When contemplating divorce, many people put themselves under undue stress as they worry about their financial well-being. Much of that stress is due to the fear of the unknown before, during and after divorce. It is important to realistically focus on your financial situation since doing so will give you a sense of control over your life, which in turn can reduce your stress level. Your financial situation can be viewed in 4 different categories: assets, liabilities, income and expenses.
Assessing financial assets in divorce
Financial assets include cash, savings accounts, checking accounts, certificates of deposit, money-market accounts, stocks, bonds, real estate investment trusts (REIT), mutual funds and savings bonds. When considering divorce these assets may be more important to the non-working or lower-income-earning spouse, who may need to use them to cover some of his or her living expenses. All assets do not have the same tax consequences! Retirement assets are generally before tax asset; this means that in order to access the money, you have to pay income tax on any distributions you receive. In some cases, you may also have to pay a penalty on the distribution in addition to the income tax.
For example, Mary suggested that Gus keep his retirement assets (valued at hundred thousand dollars), and she would take the money-market account (also valued at $100,000). Gus agreed because it look like an equal division of the assets. However, when Gus retires in a couple of years he will pay taxes on the distributions. So if Gus pays a tax or rate of 25%, then he would end up with only $75,000 versus the hundred thousand dollars that Mary received.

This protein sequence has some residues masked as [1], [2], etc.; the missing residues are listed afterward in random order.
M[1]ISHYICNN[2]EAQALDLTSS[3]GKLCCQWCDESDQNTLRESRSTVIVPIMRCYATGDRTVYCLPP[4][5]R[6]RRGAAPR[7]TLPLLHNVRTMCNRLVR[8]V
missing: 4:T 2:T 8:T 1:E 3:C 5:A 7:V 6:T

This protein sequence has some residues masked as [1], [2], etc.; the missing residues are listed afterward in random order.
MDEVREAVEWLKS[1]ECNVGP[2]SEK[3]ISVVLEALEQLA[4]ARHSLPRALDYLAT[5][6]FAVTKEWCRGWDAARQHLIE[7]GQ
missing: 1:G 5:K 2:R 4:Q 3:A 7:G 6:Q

It is important that you determine how defined-benefit plans, such as pensions, will be divided between you and your spouse. This is generally spelled-out as a percentage of the retirement benefit at the time of the divorce. If not, and the employed/retired spouse dies, this would leave you, the surviving spouse without money you had counted on.
The assets discussed in this blog are by no means exhaustive. You and your spouse may have other assets to value in addition to these. That’s why it’s important to get professional support.
Splitting the real estate after divorce
Real estate includes your marital house and any other houses, vacation properties, timeshares, and rental properties, such as commercial and residential, as well as any business property. If you are like most people, you call the house a home. The term home typically is full of emotional memories and is a difficult asset to assess. If the property is going to be sold: consider who is going to pay the expenses until the property is sold? How will the proceeds (or debts, if the property sells for less than the amount left on the mortgage) be divided?
At divorce, debts do not part
Generally, the person who keeps the property will be expected to pay the mortgage or debt related to that property. Does this mean that the other spouse has no financial obligation for a joint debt? Absolutely not. If the spouse who assumes responsibility for the property and pays the existing mortgage, both spouses will still be obligated to pay the debt. The divorce decree cannot terminate your financial obligation to your creditor.